Home » News » Two Former Pupils Go Head-to-Head in Gemini Boat Race
Two former Yarm School pupils and Great British rowing partners will go head-to-head in this year’s Gemini Boat Race between Cambridge and Oxford.
Katie Anderson and Sarah Portsmouth first started rowing together as pupils at Yarm, where they were both made School Officers in their final year, and represented GB in the under 18 women’s pair at the Coupe de la Jeunesse in 2018, winning a bronze medal.
This was the pair’s first taste of rowing at a representative level. On Sunday, 4th April they will embark on another sporting milestone together, but this time they’ll be lining up in opposite boats.
The pair parted ways in 2018 when Anderson left Yarm for Brasenose College, Oxford to read Economics where she secured the stroke seat of Osiris as a fresher. The selection process is ongoing throughout the season and is based on a combination of erg scores, seat racing and how a crew moves together. By 2019/20, Anderson had progressed into the prestigious Oxford blue boat.
Portsmouth, a year younger, continued to row for Yarm after Anderson left, her sights set on Cambridge’s light blue hue. In 2019 she headed to Newnham College, Cambridge to read Architecture and achieved her goal of being invited to represent her university in the blue boat.
Anderson said: “Most of my best memories and greatest achievements in rowing while at Yarm were with Sarah, so to have the opportunity to go head-to-head in such an important race, and another milestone in our rowing careers, is really special. We might not be in the same boat, and on April 4th I will be lining up to beat Cambridge by as much as possible, but we are still great friends and I’m proud to row against her.”
Portsmouth said: “It feels great to know that Katie and I have both achieved seats in the blue boats – it was something we spoke about a lot in school when Katie received her offer from Oxford and I was applying for Cambridge.”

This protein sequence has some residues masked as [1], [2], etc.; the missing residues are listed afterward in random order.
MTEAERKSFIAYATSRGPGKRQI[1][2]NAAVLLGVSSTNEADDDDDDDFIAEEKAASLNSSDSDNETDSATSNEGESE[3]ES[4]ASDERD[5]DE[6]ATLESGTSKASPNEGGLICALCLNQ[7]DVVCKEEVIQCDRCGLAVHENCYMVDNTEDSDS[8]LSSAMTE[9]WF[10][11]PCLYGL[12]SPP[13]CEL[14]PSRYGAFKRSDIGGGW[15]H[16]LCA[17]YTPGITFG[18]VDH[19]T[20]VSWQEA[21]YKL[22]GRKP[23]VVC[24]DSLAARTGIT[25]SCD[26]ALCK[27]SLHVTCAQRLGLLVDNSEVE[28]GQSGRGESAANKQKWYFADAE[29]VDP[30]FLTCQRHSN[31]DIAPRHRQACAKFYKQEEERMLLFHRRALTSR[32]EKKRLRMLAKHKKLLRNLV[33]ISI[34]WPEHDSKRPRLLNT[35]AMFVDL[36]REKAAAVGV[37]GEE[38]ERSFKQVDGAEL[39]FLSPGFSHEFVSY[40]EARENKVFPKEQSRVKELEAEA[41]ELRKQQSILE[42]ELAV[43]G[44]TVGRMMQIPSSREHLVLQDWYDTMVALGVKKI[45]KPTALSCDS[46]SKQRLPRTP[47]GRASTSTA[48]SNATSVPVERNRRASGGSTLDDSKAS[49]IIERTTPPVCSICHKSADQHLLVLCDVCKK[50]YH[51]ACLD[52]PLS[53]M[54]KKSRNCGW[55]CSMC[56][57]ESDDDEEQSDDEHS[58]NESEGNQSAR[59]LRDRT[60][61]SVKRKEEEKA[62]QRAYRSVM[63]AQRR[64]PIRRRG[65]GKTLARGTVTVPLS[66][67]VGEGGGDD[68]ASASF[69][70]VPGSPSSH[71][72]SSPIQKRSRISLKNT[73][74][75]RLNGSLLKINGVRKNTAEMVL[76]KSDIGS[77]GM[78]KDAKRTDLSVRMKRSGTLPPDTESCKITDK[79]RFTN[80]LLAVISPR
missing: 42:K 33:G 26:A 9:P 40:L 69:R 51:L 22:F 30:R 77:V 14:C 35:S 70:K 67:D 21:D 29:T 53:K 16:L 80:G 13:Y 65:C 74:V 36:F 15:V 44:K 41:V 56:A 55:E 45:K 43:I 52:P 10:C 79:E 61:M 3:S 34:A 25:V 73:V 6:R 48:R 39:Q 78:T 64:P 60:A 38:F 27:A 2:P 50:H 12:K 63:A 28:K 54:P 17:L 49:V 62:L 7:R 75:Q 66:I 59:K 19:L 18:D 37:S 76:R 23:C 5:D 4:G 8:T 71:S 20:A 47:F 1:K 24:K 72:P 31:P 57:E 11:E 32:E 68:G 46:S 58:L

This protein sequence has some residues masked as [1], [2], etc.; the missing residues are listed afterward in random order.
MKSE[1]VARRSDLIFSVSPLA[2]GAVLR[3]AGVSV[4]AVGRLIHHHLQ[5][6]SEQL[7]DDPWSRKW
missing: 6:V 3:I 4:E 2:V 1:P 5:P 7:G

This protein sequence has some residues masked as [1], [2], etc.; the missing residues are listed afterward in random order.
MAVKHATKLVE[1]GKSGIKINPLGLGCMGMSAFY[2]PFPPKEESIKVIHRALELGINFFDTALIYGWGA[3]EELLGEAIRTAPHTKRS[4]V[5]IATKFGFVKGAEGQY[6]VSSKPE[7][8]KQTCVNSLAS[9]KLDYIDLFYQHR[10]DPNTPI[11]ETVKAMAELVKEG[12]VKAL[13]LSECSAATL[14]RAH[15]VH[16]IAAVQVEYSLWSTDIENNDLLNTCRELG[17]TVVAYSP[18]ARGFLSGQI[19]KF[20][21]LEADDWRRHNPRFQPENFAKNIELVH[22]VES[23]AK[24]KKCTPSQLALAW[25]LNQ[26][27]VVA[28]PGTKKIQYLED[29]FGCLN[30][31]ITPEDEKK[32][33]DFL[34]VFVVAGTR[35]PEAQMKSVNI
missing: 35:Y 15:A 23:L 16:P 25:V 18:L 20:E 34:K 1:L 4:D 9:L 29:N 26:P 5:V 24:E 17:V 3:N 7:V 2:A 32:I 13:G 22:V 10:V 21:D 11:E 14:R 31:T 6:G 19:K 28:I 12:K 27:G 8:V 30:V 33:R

Both athletes balance demanding university degrees alongside twelve training sessions a week and a gruelling selection process. Whilst they are seemingly putting their partnership aside to race against one-another in the celebrated Oxford vs Cambridge duel, there is still much mutual respect and appreciation for the dedication and hard work the opposing rowers and clubs put into training all year round.
Anderson said: “Knowing someone in the crew doesn’t change how much I want to win. I’m not driven to beat individuals; we’re driven to beat Cambridge. In many ways, rowing against an old teammate helps reinforce that the two clubs have a lot of similarities. We are all student athletes, balancing hard training schedules with our degrees, motivated by the same goal of winning the Boat Race.”
Portsmouth said: “We have an amazing friendship that I value so much but that doesn’t mean I won’t be giving everything I’ve got to beat her and Oxford.”
Yarm School has a proud reputation for producing rowers who go on to compete at the highest level. Since 2000, six Yarm students have represented their country at either full or under 23 level and a further nine at under 18.
Olympic champion Kat Copeland started her rowing career at Yarm before taking gold in the lightweight women’s double sculls final at the London 2012 Olympics.
Headmaster Huw Williams said: “Katie and Sarah are continuing Yarm School’s proud rowing tradition. Competing in the most famous race in the world is a fantastic achievement which very few rowers get to experience, but it’s clear that our beautiful stretch of the River Tees is a fine place to learn!
“We are all incredibly proud of them and are just disappointed that we can’t be there on the riverbank to cheer them both on.”
Andy Guest, Master in charge of rowing at Yarm School said: “I am absolutely thrilled for Katie and Sarah. I have been privileged to coach some exceptional athletes and since the investment in the new boat house the facilities for our rowers are second to none.
“All the coaches and I thoroughly enjoyed working with Katie and Sarah when they were students at the school. They are two very talented rowers and deserve their success. I am looking forward to watching the Boat Race and will of course be impartial, but glowing with pride.”
Katie and Sarah spoke to Tyne Tees and The Guardian ahead of the race.
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